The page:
"Wages aren't keeping up with inflation, especially the price of food and energy," says Diane Swonk, chief economist at Mesirow Financial. "It just leaves less money for everything else, and that breeds a lot of temptation."

Retail and law enforcement experts agree that they've seen an increase in store theft during the current slowdown — and not only from customers.

"It's clear that both employee theft and shoplifting are up," says Richard Hollinger, professor of criminology at the Uni…

Harvard, Buffett Have Bad News for Asia Bulls: William Pesek

June 27 (Bloomberg) -- ``The worst is over.'' One hears some variation of this view constantly when traveling around Asia.

It's a comforting one, predicated on the idea that the U.S. economy will avoid the recession that markets have priced in for some time. It's also a view that could be in for some serious revision as the year unfolds, and not in a good way.

The latest sign comes from a Harvard University report. Growing foreclosures and tighter lending standards are creating an environment that ``is shaping up to be the worst in a generation,'' Harvard's Joint Center for Housing Studies said on June 23.

``The slump in housing markets has not yet run its full course,'' said Nicolas Retsinas, director of the center.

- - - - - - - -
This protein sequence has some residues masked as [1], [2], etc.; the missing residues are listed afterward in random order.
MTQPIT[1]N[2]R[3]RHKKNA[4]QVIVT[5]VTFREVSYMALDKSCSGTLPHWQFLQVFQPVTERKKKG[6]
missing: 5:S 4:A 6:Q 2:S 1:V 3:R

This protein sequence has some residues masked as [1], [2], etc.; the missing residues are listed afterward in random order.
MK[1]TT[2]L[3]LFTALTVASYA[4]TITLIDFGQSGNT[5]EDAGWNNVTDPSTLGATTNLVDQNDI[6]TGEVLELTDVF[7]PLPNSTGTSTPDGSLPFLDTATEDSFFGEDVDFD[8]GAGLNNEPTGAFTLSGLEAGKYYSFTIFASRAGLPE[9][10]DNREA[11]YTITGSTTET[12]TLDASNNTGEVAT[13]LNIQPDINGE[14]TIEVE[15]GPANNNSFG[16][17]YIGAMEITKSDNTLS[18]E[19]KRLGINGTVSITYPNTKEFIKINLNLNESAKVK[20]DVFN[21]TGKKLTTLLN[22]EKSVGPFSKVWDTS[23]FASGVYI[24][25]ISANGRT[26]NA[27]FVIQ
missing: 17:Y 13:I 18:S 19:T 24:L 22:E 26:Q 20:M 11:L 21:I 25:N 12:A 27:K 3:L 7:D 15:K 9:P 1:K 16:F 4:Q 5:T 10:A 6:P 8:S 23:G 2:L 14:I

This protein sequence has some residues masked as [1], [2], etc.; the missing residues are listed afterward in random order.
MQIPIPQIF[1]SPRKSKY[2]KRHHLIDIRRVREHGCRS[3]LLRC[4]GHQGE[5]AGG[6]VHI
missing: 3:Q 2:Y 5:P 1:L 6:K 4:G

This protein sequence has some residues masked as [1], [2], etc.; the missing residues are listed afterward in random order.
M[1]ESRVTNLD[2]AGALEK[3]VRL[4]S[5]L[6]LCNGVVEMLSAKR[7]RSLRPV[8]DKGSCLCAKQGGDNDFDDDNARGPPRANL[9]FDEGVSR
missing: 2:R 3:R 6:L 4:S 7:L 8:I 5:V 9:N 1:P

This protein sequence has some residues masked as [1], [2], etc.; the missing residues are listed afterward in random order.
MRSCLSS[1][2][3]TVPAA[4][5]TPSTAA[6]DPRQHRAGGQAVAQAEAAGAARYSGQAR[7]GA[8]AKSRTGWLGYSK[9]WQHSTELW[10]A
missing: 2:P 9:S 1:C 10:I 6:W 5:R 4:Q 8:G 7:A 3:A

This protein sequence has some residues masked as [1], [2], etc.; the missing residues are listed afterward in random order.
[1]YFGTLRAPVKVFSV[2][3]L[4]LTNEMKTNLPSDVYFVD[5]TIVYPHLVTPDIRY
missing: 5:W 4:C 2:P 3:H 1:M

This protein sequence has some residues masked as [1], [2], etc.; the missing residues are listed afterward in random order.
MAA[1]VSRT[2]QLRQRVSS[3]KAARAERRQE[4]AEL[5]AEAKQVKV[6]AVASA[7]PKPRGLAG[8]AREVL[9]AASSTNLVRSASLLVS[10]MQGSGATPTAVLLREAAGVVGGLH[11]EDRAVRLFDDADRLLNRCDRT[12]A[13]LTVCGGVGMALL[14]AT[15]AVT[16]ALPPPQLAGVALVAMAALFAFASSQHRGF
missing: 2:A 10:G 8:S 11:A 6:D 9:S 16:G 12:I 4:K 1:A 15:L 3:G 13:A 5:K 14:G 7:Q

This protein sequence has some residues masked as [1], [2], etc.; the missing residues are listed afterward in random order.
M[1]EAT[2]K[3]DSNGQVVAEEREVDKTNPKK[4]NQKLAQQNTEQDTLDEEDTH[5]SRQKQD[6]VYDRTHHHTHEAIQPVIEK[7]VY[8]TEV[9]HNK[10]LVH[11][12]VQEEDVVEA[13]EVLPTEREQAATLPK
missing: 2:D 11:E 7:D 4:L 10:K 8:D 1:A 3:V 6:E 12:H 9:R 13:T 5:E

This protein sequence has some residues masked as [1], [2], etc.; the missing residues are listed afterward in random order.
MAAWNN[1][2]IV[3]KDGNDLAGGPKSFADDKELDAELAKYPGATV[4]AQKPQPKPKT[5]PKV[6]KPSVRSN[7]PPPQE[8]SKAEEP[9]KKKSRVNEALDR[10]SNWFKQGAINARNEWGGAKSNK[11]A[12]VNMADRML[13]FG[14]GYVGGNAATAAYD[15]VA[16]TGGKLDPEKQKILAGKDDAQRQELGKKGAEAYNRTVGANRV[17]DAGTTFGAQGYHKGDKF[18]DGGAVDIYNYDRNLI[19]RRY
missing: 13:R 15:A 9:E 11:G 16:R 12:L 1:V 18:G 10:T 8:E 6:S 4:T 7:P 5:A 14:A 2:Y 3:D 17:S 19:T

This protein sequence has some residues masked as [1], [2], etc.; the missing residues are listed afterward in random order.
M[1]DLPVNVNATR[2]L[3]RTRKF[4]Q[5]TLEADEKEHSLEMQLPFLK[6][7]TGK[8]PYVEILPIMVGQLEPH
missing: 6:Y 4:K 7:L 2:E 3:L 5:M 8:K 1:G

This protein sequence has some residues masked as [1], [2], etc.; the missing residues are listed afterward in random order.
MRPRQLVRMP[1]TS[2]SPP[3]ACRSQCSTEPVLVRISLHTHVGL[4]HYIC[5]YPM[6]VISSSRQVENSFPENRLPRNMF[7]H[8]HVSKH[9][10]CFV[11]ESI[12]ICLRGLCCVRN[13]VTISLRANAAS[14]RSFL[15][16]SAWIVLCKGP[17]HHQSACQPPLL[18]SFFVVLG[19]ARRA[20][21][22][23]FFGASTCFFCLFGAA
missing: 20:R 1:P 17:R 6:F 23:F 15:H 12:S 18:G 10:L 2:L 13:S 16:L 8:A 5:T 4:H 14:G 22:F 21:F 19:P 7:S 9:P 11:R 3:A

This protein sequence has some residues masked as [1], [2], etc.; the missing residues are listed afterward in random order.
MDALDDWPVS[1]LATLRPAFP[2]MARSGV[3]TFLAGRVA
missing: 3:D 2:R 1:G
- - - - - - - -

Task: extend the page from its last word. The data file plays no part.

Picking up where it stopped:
The U.S. market seems likely to remain mired in a recession. And as Retsinas pointed out, housing markets historically recover only after an economy contracts and prices fall enough to improve affordability.

That's a bigger problem for A…

S'pore stocks - down but not out

Rough ride expected ahead, but counter-inflationary stocks or those that can ride rising oil prices could offer opportunities

Business Times - 28 Jun 2008

(SINGAPORE) Rising inflation and slower economic growth projections are eating away at sentiment on the Singapore stock market. With the picture unlikely to brighten in the near term, stocks could drift further south in the second half of this year, analysts say.

Since January, the Straits Times Index (STI) has lost almost 15 per cent to 2,955.91 points along with the broad sell-off across regional bourses and on Wall Street.

Trading volumes have also slumped 46 per cent from a year ago to some 150.5 billion shares in the first half of this year.

Analysts believe that investors are in for a tougher ride in the next six months as lingering inflationary fears and possible tightening measures by central banks continue to stoke market volatility.

'We started the year thinking that the second half will be better than the fir…

Citigroup warns of Barclays rights issue deficit

By Philip Aldrick
Last Updated: 12:01am BST 28/06/2008

Barclays' £4.5bn fundraising falls about £9bn short of what is necessary to absorb credit-related writedowns and bring the bank's capital in line with European peers, Citigroup claims in a note to clients.

The British bank's shares came in for more heavy selling following the note, dropping to 289½p at one stage yesterday before ending the day down 5¾ at 298p.